Reconstructing the Republic: Dewey's back to Plato movement.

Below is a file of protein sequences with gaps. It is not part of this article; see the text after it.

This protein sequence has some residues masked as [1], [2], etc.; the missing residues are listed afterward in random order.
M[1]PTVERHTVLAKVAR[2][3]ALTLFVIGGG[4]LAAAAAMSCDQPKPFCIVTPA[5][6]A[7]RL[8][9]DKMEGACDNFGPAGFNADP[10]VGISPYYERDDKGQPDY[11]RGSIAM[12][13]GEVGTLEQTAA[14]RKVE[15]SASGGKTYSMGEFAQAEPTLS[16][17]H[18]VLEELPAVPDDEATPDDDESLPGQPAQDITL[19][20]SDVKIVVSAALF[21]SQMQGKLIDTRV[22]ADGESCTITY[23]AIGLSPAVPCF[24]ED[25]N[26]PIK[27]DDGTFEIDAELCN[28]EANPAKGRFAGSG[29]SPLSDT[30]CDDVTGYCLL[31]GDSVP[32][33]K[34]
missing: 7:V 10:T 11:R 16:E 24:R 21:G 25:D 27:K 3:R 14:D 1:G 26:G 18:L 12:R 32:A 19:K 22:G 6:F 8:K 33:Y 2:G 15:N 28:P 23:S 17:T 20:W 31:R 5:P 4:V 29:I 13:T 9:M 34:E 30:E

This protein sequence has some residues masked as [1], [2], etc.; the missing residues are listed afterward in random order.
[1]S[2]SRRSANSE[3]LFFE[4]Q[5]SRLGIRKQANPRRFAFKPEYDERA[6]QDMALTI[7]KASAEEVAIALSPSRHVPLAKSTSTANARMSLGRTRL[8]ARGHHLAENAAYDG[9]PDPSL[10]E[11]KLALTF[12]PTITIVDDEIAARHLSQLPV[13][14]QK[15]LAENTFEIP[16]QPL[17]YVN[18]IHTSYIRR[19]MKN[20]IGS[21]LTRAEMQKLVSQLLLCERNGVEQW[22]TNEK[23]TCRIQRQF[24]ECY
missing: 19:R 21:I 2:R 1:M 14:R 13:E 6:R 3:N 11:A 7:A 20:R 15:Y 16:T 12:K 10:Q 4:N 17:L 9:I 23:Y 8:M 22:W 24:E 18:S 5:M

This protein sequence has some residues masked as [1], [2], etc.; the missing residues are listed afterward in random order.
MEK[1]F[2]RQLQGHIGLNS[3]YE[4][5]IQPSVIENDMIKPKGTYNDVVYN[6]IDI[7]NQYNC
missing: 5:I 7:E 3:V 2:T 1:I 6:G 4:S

In his brief intellectual autobiography “From Absolutism to Experimentalism,” John Dewey makes a perplexing statement. After an extended discussion of the teachers that directly shaped his view of philosophy, Dewey cites his two philosophical heroes. First, he mentions Hegel and comments on how his “astute critics” have noticed the “permanent deposit” of the German philosopher in Dewey’s own philosophy (LW.5.154). Second, he states that only Plato surpasses the “richness” and “variety of insight” found in Hegel. He continues, saying “Nothing could be more helpful to present philosophizing than a “Back to Plato” movement” (LW.5.154). This proclamation is troublesome because of the factors that place Dewey and Plato in philosophical opposition. Metaphysically, Dewey investigates the live creature’s transaction with its organic environment, whereas Plato searches for forms that lie beyond perception and opinion. Epistemologically, Dewey defines truth as “what works,” whereas Plato sees truth as the forms that allow humans to distinguish knowledge from opinion. Finally and perhaps most significantly, the two appear to be politically opposed given Dewey’s unconditional commitment to Democracy, whereas Plato defines Democracy as a form of government “in need of a dictatorship” (Republic VIII 562c). Yet, despite these differences, Dewey sees Plato as having something valuable, perhaps crucial, to offer the pragmatist tradition. This dissertation investigates Dewey’s reading of Plato for the purpose of establishing a more pragmatist-friendly interpretation of the dialogues. My hypothesis is that when we attend “to the dramatic, restless, cooperatively inquiring Plato of the Dialogues, trying one mode of attack after another to see what it might yield; back to the Plato whose highest flight of metaphysics always terminated with a social and practical turn” as advocated by Dewey, we see the character of Socrates and by extension Plato engaged in a pedagogical process with his interlocutors similar to the project of social reconstruction outlined by Dewey. This process of reconstruction is most evident in the Republic, where Plato dramatizes Socrates’ attempt to turn his young and aristocratic Athenian interlocutors’ world view away from the martial values of Homer and toward the reflective values of philosophy.